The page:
Visibility is good to the front, decent to the sides and rear. However, when swung to the side, the sunvisors don’t extend, leaving a 5-inch gap for sun to shine through. There’s fine room in front for taller folks, and the driver gets a power lumbar adjustment, but not a power tilt/telescopic wheel (those adjustments being manual). But while 6-footers should find adequate headroom in back, they’ll be short of legroom if the seat ahead is moved far rearward, and a tall, wide center tunnel would make foot space sparse for anyone stuck in the middle. Small rear door openings restrict egress just a bit, particularly for larger feet.
Materials are of nice enough quality, though they’re hardly flashy. The all-black of our test car was set off by a silver center panel and silver trim, and though the dashboard, door tops, and armrests had padding, there wasn’t any too much of it. Storage space consists of a decent-size glovebox, a small under-console bin, two covered cupholders with a 12-volt plug, a small console bin with Aux and USB jacks, and small map pockets in the doors.
Trunk space isn’t the best — or the most versatile. The trunk’s sickle-shaped hinges dip into the cargo area, eating some space, but they’re covered to protect against damage to luggage. There’s no official underfloor storage (just a bit of “unofficial” space around the spare tire), and when the rear seat backs are folded, there’s about a 5-inch rise from the trunk floor that’s bridged by a steep ramp that may be too steep to allow easily sliding larger items all the way forward. There’s also a ski pass-through, but the release for the door is inconveniently located on the back of the door, which means you have to fold down one of the seat backs to access it.
Oddly, I drove the S60 just after returning from the press introduction of the newly redesigned S90. Although the two cars are both premium midsize sedans in our book, the S90 is notably larger — and more expensive. It also represents where the brand is headed, whereas the S60 is more about where the brand has been. As such, the make’s traditional buyers may well find it the last example of a traditional midsize Volvo.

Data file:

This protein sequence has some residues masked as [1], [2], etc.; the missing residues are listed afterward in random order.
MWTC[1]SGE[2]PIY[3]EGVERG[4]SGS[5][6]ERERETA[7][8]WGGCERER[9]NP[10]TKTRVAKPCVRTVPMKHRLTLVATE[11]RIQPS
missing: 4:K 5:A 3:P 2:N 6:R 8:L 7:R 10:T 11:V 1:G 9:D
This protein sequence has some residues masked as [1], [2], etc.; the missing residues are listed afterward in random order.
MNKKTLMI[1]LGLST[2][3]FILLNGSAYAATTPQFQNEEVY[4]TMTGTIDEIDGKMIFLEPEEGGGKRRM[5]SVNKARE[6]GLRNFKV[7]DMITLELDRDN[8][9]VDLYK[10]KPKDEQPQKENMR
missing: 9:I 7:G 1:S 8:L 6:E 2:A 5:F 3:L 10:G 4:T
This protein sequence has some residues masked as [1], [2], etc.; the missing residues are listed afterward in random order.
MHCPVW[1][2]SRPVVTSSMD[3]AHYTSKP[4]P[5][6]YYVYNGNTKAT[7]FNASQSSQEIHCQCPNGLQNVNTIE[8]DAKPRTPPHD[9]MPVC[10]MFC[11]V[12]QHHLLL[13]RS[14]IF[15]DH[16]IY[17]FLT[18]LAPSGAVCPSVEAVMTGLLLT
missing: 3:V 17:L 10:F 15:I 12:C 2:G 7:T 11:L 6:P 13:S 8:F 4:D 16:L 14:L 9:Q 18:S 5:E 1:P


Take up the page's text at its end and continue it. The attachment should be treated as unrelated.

For 2017, Volvo has tacked the name Dynamic onto the base T5 version of its premium-midsize S60 sedan, and it’s a name that seems to fit. It’s an all-around pleasing car to drive, even feeling almost muscular at times as the eight-speed automatic transmission tears through upshifts while the 240-horsepower turbocharged four-cylinder engine builds power. Handling is better than average for a family sedan. With its optional 19-inch wheels, Consumer Guide®’s test car had a ride that was a touch brittle on less-than-manicured pavement, but was comfortable for the most part.
It’s also easy to pat Volvo on the back for giving the S60 decent driver sightlines (though the B-pillars are thick); almost-plump leather seats; and a relatively uncomplicated and direct control interface for audio, climate, and optional navigation.
Where the S60 falls off somewhat in this review’s eyes are in rear-seat legroom and trunk utilization. You won’t get two six-footers to sit one in front of the other, and even shorter folks will have just passable room—and this car is technically a midsize, don’t forget. The trunk is wide but quickly runs out of front-to-back space, and the floor rises as it reaches the split-folding rear seats, so loading of longer objects won’t be slide-in/slide-out easy. Also, this driver couldn’t get too excited over fuel mileage from his test stint of 171.6 miles. At 21.3 mpg with 70 percent city-style driving, he didn’t even reach the projected EPA city mileage of 23 mpg.
CG’s test car had a big complement of options—particularly safety technologies—that hiked the final price to $44,195, but that seems about right for a car of this class with this level of features and performance.